Moxostoma carinatum
River redhorse

Key Characteristics

The river redhorse is one of the largest redhorses reaching lengths of 76 cm and weights over 10 lbs. Their fins are bright red in living adults. It has 12 scale rows around the caudal peduncle and usually 42 to 45 lateral line scales. The origins of the pelvic fins are anterior to the midpoint of the base of the dorsal fin.

Status and Rank

  • State Status: T
  • State Rank: S2
  • Global Rank: G4


County NameNumber of OccurrencesYear Last Observed
St. Clair11984
St. Joseph21987
Distribution map for Moxostoma carinatum

Updated 5/15/2018. Information is summarized from MNFI's database of rare species and community occurrences. Data may not reflect true distribution since much of the state has not been thoroughly surveyed.


River redhorse prefer medium to large rocky rivers with moderate to strong currents. They are most often associated with long, deep run habitats between 0.3 and 3 m deep. This species requires clear, unpolluted waters and is intolerant of silt and turbidity.

Specific Habitat Needs

Gravel and rubble; moderate flow needed in Mainstem Stream (3rd-4th order), Pool, Mainstem Stream (3rd-4th order), Run, River (5th-6th order), Pool, River (5th-6th order), Run, Great Lake, Littoral, Benthic

Natural Community Types


For each species, lists of natural communities were derived from review of the nearly 6,500 element occurrences in the MNFI database, in addition to herbarium label data for some taxa. In most cases, at least one specimen record exists for each listed natural community. For certain taxa, especially poorly collected or extirpated species of prairie and savanna habitats, natural community lists were derived from inferences from collection sites and habitat preferences in immediately adjacent states (particularly Indiana and Illinois). Natural communities are not listed for those species documented only from altered or ruderal habitats in Michigan, especially for taxa that occur in a variety of habitats outside of the state.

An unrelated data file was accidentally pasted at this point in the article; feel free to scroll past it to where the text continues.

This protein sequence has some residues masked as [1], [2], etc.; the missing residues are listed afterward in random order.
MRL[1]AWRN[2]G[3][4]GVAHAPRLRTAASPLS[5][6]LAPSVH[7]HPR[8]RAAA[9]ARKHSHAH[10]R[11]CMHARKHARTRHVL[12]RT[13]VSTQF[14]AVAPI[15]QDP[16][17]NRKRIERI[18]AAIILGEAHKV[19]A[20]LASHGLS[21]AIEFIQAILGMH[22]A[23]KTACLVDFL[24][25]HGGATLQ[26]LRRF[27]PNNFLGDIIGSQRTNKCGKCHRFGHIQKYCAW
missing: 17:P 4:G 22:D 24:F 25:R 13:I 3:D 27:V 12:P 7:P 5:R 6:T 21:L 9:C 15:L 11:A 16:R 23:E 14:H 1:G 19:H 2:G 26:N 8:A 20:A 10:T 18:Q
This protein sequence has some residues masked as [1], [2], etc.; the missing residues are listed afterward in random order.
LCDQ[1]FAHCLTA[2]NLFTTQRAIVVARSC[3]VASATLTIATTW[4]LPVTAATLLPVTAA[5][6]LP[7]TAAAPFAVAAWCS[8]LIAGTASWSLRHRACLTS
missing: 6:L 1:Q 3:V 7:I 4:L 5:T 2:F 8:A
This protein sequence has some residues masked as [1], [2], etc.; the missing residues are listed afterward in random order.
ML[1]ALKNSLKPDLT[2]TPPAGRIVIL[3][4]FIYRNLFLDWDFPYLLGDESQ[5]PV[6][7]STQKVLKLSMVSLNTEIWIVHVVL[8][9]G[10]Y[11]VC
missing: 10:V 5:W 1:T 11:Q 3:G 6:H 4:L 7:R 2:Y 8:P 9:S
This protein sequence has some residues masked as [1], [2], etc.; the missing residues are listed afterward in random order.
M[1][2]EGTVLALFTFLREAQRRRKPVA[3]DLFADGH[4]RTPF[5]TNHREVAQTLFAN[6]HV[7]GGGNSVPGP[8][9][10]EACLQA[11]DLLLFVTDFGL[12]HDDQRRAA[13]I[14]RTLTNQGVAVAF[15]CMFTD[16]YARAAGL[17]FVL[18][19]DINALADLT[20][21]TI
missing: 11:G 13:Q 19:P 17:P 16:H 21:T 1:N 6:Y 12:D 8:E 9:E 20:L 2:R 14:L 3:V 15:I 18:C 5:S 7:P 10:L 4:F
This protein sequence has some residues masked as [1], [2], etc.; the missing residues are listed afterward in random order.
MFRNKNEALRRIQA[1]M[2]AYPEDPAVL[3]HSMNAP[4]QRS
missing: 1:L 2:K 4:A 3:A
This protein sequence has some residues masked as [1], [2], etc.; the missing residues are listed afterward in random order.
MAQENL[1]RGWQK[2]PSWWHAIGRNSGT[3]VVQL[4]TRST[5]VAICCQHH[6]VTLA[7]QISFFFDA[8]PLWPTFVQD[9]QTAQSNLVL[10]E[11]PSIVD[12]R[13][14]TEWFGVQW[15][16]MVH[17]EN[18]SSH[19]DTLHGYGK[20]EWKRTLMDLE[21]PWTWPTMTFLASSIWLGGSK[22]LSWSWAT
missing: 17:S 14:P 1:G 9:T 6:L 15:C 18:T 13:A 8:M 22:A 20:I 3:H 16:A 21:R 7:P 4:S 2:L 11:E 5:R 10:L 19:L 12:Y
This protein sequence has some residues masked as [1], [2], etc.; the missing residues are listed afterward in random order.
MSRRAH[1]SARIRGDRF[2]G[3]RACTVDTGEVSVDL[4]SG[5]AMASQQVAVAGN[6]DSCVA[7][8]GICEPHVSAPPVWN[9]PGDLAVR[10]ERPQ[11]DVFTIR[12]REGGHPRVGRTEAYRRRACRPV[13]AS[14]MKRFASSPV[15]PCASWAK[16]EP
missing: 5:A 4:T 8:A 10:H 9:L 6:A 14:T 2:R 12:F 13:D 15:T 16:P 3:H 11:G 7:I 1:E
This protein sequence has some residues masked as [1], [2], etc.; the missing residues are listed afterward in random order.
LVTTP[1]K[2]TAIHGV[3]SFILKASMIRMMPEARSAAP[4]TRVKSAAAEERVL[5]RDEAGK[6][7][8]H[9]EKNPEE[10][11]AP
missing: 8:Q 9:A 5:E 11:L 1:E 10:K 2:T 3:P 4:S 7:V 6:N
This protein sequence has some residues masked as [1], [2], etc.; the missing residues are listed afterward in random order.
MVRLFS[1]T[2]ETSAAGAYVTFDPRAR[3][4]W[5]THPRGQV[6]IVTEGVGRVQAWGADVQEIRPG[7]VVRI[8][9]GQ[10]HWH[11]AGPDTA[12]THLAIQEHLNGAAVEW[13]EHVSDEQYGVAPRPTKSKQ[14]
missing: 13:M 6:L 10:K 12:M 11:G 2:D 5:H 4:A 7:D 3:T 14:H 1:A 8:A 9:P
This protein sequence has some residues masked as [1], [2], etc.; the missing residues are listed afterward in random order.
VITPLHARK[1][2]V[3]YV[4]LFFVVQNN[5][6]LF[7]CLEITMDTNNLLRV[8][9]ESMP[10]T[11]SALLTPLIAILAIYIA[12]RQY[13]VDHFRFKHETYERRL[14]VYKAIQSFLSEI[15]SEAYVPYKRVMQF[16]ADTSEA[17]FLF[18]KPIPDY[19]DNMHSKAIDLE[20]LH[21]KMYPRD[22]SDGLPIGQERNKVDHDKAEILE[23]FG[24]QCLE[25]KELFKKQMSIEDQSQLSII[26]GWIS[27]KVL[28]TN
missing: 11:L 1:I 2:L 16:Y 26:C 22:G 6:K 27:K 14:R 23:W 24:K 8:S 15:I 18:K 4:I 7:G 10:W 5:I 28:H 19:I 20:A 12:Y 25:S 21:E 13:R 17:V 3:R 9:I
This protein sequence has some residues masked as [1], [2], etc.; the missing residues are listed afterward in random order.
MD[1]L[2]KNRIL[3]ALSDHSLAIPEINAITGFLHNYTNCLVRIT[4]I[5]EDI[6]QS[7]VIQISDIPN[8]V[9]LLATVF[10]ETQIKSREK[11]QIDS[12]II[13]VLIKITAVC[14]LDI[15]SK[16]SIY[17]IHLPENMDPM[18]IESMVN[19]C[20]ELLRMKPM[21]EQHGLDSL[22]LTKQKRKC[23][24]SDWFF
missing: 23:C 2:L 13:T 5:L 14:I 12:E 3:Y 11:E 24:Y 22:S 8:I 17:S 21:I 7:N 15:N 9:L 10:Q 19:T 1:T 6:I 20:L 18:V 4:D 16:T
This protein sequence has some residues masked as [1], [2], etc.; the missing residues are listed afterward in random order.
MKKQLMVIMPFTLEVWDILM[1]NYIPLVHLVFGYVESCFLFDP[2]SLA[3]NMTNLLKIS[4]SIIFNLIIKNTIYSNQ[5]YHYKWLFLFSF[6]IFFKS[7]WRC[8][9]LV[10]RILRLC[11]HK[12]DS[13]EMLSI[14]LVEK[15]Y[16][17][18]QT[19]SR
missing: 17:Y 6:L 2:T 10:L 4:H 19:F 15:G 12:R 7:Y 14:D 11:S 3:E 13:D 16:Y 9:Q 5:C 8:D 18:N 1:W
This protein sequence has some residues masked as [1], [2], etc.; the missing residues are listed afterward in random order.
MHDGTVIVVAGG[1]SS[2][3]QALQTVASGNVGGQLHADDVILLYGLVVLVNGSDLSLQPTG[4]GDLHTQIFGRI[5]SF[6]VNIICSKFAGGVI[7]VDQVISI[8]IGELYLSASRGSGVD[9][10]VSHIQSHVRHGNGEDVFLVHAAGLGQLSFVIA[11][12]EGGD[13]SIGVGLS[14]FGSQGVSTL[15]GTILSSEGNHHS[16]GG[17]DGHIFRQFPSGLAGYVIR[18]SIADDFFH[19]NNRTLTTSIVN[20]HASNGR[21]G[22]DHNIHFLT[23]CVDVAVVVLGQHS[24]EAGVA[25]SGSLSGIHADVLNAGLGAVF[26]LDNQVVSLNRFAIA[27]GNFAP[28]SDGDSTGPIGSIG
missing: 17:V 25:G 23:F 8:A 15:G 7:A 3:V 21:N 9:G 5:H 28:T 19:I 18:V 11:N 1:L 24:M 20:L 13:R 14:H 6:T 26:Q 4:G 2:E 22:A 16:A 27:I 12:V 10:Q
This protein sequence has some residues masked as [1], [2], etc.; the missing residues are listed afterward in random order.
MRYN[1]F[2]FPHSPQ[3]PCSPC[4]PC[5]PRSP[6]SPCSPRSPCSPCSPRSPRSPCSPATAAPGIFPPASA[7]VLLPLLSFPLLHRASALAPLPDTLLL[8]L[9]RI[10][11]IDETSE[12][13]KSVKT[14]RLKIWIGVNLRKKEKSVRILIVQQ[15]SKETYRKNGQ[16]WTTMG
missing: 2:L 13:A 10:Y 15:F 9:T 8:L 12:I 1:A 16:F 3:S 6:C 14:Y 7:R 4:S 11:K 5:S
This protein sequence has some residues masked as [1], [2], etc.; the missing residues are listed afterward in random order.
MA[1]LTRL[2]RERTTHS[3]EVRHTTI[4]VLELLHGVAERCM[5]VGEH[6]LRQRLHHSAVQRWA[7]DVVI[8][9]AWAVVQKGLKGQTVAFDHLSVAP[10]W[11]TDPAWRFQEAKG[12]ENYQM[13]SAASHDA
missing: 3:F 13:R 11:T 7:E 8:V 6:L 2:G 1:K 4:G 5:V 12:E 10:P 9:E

Natural communities are not listed in order of frequency of occurrence, but are rather derived from the full set of natural communities, organized by Ecological Group. In many cases, the general habitat descriptions should provide greater clarity and direction to the surveyor. In future versions of the Rare Species Explorer, we hope to incorporate natural community fidelity ranks for each taxon.


Maintaining or establishing vegetated riparian buffers will help protect this species habitat. These are wide-ranging species, hence maintaining or establishing river connectivity is also important to this species, especially for spawning migrations.

Active Period

Spawning from fourth week of July to fourth week of August

Survey Methods

Page Citation

Michigan Natural Features Inventory. 2007. Rare Species Explorer (Web Application). Available online at [Accessed Sep 23, 2018]

More Information

See MNFI Species Abstract


Survey References

Technical References

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